Local Listed Building Consent Orders and Listed Building Consent Orders
Local Listed Building Consent Orders and Listed Building Consent Orders

The following Planning practice note provides comprehensive and up to date legal information covering:

  • Local Listed Building Consent Orders and Listed Building Consent Orders
  • What is a Local Listed Building Consent Order?
  • Duration of an LLBCO
  • Procedure for making an LLBCO
  • Drafting the LLBCO
  • Consultation
  • Publicity
  • Making and adopting the LLBCO
  • Revision or Revocation of an LLBCO
  • Compensation
  • More...

What is a Local Listed Building Consent Order?

Local Listed Building Consent Orders (LLBCOs) are made by local planning authorities (LPAs) and grant listed building consent for works of any description for the alteration or extension (but not demolition) of listed buildings in their area. This means that owners and developers do not need to submit repetitive applications for listed building consent for works covered by an LLBCO.

Duration of an LLBCO

There is no statutory time limit on the duration of an LLBCO, although English Heritage advises that it is good practice for LPAs to set a time limit to ensure that the LLBCO continues to meet appropriate standards and principles for conservation and has regard to the special interest of the building. It recommends that a period of up to 25 years would be a sufficiently long term to justify the input of resource needed to set up the LLBCO, and represents the maximum span within which it might be considered not to be likely to fall out of step with changing conservation requirements.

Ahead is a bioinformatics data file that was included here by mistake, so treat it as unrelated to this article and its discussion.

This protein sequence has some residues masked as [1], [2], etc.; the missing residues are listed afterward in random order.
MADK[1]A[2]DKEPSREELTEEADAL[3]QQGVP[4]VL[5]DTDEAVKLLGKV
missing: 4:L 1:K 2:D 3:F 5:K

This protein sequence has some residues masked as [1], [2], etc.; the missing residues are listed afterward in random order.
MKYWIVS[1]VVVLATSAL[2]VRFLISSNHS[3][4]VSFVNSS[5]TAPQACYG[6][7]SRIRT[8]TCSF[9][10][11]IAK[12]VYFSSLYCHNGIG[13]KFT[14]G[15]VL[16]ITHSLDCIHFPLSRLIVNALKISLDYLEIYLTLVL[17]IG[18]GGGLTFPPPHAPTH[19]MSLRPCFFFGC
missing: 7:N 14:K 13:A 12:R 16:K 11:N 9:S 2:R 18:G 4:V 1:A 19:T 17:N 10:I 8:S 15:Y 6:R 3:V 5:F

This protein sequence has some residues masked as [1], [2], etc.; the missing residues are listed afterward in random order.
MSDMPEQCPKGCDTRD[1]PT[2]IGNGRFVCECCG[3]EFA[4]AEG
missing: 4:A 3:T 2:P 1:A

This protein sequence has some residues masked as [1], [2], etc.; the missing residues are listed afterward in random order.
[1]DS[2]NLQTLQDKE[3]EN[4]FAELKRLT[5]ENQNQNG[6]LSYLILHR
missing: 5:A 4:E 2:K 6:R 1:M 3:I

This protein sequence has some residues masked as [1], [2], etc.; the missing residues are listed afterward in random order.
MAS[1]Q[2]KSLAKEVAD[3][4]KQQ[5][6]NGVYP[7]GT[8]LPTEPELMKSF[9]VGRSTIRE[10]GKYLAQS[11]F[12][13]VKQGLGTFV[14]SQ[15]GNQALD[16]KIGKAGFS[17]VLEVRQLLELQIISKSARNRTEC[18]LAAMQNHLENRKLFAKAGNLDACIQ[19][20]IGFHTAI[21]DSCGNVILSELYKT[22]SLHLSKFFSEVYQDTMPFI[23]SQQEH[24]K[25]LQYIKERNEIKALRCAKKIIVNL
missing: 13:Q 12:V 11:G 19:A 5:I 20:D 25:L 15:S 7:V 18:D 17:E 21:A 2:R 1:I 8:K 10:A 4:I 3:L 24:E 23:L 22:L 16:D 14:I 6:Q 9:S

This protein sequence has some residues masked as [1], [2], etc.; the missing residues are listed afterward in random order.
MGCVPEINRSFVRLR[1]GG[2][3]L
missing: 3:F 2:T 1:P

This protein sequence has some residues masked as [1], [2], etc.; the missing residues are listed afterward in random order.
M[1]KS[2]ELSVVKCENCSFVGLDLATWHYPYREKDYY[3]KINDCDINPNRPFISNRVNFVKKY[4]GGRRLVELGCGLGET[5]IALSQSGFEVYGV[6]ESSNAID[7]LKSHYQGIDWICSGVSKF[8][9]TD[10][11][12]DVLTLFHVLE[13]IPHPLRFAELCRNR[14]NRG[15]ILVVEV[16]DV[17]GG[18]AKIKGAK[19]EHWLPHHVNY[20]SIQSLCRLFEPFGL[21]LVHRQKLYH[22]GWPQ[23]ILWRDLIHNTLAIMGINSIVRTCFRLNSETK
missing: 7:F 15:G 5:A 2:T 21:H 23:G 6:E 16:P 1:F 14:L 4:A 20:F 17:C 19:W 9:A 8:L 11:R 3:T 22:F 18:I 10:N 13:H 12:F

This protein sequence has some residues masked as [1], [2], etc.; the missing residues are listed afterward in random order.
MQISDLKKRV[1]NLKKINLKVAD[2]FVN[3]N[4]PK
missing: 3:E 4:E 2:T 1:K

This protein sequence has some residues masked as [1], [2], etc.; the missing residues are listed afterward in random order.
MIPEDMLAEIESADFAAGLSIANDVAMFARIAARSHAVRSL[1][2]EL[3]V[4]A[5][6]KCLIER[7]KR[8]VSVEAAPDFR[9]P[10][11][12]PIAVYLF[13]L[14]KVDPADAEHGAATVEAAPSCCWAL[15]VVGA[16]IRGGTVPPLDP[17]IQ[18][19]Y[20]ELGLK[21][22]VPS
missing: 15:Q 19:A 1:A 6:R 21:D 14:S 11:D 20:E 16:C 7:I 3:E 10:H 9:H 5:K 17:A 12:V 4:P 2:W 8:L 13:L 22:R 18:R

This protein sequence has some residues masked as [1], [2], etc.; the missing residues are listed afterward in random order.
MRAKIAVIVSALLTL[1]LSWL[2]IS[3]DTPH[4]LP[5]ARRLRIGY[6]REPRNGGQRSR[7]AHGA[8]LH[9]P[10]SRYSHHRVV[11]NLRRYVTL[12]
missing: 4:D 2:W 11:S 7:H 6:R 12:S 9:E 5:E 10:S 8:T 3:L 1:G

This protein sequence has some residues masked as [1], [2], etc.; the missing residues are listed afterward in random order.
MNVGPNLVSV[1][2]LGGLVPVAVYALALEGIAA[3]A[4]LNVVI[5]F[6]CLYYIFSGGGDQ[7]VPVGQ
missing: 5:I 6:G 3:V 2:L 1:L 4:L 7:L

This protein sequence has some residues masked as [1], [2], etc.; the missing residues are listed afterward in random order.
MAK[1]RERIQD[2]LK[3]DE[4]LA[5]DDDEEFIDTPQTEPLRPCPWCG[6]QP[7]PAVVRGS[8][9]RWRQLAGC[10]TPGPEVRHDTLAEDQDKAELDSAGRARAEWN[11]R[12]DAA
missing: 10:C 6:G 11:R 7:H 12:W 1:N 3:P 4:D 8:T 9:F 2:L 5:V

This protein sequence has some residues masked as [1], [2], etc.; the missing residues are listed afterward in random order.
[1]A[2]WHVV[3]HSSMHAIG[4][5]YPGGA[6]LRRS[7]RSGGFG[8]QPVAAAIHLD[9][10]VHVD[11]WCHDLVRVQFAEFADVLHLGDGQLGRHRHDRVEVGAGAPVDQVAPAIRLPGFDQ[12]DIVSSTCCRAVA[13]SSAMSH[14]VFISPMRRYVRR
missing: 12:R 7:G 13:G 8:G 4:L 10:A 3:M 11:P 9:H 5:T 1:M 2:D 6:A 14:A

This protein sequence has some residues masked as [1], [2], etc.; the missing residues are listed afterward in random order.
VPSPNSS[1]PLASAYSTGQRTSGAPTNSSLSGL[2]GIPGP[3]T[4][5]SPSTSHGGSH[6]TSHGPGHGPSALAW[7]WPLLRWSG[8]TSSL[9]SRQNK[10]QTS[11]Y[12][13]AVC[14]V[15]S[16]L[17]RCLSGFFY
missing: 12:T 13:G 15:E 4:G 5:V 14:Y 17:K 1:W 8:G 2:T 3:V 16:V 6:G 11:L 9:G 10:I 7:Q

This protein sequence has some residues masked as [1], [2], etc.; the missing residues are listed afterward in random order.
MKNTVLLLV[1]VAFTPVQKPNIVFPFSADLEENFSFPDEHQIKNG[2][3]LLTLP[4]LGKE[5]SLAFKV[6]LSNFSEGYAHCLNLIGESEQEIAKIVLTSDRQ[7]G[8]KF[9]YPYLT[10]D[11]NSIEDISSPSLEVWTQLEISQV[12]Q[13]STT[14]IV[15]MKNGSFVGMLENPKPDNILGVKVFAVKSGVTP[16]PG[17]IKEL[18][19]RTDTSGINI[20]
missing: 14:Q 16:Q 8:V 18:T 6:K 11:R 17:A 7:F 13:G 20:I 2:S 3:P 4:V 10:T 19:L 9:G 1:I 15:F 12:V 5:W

Procedure for making an LLBCO

The procedures which LPAs must follow when making an LLBCO are set out in The Planning (Local Listed Building Consent Orders) (Procedure) Regulations 2014, SI 2014/551 (the 2014 Regulations) and good practice advice can be found on English Heritage's website.

Broadly, the stages for making an LLBCO are:

  1. drafting the order

  2. consultation and

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